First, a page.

Rogge, a former Olympic sailor, recalled meeting Coe for the first time in the athletes’ village in Moscow in 1980. That’s where Coe won his first gold medal.
“We couldn’t have dreamed at the time that we would, 25 years later, be signing the host city contract,” Rogge said.
Paris had the perceived advantage of bidding for a third time, especially since the IOC tends to reward persistence. The French capital also had a ready-to-go Olympic stadium in the Stade de France and embraced the IOC’s blueprint for controlling the size and cost of the games.
But not even a personal appearance in Singapore by French President Jacques Chirac could secure victory.
The eliminations in the first three rounds came as no surprise. Moscow was always considered the longshot, with New York and Madrid outsiders. Moscow went out with 15 votes in the first round, New York dropped out next with 16, then Madrid with 31.
Despite being a favorite, Paris never led throughout the voting. The first round was tight, with London getting 22 votes, Paris 21, Madrid 20 and New York 19. Madrid took the lead in the second round with 32 votes, followed by London with 27 and Paris 25. London then picked up a big chunk of New York’s votes to lead Paris 39-33 in the third round. With Madrid’s votes split fairly evenly in the last round, London had enough to win.
But members said London also won favor because its bid offered a long-term legacy, and they cited Coe’s charisma and passion and the appeal of his team’s final presentation to the IOC.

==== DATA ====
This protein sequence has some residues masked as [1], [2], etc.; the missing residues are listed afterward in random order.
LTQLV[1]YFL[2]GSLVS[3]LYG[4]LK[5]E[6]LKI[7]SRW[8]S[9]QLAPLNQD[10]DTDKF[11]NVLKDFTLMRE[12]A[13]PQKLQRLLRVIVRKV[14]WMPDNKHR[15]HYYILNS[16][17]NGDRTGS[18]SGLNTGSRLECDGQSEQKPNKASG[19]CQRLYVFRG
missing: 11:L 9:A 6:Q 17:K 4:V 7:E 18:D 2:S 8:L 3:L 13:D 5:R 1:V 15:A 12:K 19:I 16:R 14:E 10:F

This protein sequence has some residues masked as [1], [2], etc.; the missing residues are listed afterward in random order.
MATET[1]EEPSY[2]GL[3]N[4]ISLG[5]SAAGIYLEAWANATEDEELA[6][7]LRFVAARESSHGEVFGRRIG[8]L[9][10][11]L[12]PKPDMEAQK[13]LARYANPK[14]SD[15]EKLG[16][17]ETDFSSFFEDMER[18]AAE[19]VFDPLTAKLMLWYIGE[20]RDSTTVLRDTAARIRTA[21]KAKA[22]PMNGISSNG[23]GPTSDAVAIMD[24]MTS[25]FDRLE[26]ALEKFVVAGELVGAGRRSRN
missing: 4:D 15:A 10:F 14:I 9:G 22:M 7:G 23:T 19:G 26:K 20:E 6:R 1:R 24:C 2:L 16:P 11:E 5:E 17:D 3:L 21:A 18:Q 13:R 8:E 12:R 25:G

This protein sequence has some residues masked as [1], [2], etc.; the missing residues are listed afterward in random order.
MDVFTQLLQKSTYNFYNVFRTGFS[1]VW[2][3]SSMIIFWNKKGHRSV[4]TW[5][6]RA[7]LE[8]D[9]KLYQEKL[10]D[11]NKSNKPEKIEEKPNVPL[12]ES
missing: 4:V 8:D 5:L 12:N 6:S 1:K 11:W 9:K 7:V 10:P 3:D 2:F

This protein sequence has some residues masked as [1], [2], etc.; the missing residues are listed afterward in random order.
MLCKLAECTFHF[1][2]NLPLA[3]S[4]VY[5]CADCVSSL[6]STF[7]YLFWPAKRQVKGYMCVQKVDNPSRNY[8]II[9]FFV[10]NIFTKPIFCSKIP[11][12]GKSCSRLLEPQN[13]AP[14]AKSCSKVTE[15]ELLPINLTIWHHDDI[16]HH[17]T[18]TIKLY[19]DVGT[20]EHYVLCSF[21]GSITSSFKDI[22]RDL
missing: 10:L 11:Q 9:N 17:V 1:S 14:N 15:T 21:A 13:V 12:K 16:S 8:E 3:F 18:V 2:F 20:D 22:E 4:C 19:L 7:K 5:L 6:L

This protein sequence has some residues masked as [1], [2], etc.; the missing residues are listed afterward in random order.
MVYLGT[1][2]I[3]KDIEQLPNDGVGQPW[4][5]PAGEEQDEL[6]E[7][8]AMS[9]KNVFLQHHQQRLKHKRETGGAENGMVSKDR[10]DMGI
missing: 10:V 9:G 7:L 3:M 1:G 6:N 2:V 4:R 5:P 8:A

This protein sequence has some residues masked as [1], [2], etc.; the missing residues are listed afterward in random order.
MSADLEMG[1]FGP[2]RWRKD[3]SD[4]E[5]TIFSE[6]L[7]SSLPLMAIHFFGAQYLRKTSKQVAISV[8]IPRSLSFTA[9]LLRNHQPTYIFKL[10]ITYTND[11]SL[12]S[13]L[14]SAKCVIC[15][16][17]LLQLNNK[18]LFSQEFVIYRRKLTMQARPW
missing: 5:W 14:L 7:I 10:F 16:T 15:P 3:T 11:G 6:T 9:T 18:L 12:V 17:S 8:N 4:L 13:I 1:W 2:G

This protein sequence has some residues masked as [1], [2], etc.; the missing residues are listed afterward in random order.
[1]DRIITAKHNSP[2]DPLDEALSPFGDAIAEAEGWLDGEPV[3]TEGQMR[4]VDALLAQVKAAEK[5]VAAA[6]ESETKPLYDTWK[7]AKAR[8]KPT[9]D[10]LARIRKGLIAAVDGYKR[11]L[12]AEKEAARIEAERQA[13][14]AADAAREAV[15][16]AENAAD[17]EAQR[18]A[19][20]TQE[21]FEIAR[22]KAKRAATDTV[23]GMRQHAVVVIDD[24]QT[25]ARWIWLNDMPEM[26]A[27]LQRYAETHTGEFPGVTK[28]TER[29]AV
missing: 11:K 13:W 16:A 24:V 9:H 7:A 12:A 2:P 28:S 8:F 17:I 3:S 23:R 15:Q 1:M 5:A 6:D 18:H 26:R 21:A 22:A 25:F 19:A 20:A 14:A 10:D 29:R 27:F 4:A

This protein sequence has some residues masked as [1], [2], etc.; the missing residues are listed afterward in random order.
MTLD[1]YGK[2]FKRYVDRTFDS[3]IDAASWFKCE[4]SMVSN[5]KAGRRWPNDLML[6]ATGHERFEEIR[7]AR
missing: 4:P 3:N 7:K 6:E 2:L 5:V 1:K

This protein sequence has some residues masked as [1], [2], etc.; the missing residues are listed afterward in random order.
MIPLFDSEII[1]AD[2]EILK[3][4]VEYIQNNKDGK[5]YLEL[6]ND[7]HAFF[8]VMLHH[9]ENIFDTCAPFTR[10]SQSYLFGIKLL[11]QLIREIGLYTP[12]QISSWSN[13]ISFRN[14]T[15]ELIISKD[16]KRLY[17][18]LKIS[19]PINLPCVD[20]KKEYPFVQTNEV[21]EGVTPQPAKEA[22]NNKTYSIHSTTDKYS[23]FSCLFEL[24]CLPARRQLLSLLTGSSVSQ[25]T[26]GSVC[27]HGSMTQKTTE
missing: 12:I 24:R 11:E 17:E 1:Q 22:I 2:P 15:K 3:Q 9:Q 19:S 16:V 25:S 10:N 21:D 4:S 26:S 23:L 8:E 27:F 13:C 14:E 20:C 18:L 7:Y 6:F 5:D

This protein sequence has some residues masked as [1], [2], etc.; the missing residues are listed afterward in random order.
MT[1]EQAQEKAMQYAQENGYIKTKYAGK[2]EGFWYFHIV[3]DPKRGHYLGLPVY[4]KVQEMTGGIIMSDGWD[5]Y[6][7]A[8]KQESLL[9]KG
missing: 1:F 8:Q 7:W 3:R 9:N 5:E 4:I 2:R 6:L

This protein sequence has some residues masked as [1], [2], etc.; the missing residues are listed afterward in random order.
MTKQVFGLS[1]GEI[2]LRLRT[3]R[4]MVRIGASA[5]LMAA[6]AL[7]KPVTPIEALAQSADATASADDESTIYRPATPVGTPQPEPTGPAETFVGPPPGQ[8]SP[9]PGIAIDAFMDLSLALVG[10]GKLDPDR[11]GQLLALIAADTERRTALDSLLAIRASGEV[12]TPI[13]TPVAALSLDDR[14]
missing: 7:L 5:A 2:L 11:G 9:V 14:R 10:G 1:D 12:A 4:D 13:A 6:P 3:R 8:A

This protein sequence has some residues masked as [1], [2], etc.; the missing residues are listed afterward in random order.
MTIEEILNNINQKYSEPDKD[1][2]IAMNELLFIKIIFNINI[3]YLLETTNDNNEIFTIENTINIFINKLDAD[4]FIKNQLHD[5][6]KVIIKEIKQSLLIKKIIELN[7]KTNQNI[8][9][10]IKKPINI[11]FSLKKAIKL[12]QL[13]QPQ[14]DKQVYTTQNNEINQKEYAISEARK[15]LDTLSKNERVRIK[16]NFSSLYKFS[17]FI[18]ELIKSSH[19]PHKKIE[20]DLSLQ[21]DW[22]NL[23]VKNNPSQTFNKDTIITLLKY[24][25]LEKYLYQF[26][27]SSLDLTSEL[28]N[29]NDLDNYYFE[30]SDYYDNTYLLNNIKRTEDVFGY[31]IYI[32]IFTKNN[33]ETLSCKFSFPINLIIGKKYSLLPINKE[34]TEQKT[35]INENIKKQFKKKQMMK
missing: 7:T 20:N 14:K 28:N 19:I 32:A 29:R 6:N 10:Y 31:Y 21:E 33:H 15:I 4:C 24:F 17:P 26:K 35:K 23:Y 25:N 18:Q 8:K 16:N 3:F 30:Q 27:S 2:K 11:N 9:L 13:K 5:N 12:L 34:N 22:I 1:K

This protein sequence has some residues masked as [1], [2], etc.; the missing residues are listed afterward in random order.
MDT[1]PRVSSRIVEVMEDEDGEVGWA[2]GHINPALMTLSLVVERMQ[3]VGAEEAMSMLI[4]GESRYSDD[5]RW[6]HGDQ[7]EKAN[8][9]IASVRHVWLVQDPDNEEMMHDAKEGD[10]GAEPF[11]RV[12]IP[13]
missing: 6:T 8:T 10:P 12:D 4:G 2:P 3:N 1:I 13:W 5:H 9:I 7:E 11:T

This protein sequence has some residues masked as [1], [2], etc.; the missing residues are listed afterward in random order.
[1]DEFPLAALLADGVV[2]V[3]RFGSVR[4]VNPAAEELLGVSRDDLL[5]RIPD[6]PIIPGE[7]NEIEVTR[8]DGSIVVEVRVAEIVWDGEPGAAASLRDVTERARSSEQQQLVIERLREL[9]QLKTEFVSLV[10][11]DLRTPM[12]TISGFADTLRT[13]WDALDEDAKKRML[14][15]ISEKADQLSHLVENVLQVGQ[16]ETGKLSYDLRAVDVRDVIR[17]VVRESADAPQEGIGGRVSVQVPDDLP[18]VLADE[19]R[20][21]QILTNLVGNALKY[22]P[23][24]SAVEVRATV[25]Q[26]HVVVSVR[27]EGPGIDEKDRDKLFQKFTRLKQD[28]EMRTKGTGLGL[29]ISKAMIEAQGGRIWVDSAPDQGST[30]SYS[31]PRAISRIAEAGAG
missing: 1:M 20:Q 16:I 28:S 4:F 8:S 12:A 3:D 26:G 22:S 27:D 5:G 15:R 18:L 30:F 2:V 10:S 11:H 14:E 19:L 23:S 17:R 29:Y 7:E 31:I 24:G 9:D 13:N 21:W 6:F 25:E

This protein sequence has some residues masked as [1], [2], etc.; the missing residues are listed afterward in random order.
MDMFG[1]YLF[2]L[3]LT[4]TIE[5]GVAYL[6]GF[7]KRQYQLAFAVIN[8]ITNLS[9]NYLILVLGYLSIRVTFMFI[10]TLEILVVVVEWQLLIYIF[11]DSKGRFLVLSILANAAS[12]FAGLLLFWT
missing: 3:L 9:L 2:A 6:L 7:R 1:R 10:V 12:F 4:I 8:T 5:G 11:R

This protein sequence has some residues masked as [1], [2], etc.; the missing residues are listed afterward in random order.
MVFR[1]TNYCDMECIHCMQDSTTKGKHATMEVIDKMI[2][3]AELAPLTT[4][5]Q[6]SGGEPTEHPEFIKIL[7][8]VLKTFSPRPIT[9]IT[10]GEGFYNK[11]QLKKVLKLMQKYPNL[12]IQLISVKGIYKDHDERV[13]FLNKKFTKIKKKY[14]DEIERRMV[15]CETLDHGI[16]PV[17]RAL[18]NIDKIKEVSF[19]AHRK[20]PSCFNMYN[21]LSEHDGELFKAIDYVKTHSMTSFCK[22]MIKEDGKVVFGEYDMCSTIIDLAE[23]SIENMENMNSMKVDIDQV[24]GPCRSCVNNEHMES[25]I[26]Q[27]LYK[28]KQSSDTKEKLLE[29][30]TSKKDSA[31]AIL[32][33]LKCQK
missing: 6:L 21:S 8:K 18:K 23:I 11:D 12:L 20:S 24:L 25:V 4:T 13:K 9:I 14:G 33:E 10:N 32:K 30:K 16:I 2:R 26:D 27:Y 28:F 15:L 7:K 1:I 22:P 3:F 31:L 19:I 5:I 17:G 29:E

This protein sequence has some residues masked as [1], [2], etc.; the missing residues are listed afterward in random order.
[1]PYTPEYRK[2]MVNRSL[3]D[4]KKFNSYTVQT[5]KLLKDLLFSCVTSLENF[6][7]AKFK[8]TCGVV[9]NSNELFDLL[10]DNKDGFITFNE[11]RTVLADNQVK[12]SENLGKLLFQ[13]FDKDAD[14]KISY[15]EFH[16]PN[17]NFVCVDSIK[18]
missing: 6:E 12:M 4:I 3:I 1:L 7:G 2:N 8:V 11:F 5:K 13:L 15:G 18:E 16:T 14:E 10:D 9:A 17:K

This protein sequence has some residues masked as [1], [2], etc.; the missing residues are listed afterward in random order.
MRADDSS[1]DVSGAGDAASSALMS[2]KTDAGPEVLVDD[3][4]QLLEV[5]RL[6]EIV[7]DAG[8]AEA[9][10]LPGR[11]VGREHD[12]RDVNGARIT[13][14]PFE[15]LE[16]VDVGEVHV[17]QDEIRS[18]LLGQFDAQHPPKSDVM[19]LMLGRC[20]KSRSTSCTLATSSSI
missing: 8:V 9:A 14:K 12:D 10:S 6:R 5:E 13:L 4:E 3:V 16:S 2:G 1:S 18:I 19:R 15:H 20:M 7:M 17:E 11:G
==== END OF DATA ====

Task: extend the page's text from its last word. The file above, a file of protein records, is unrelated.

“Two different strategies — the French and the British,” Dutch member Anton Geesink said. “The British, they explained their love of the sport. It is a love affair for Sebastian Coe, that was the difference. Love you can explain, but you can’t sell it.”
Senior Australian IOC member Kevan Gosper said London won because of the way it sold its message in the final hours.
“They delivered on the day,” he said. “The presentation just had that little extra feel.”
London centered its bid on the massive urban renewal of a dilapidated area of East London. It was the fourth bid from Britain after failed attempts by Birmingham for the 1992 Olympics and Manchester for 1996 and 2000.
London got off to a slow start but made big strides under Coe, who replaced American businesswoman Barbara Cassani as head of the bid in May 2004. Coe has said he will stay on to head the organizing committee for 2012.
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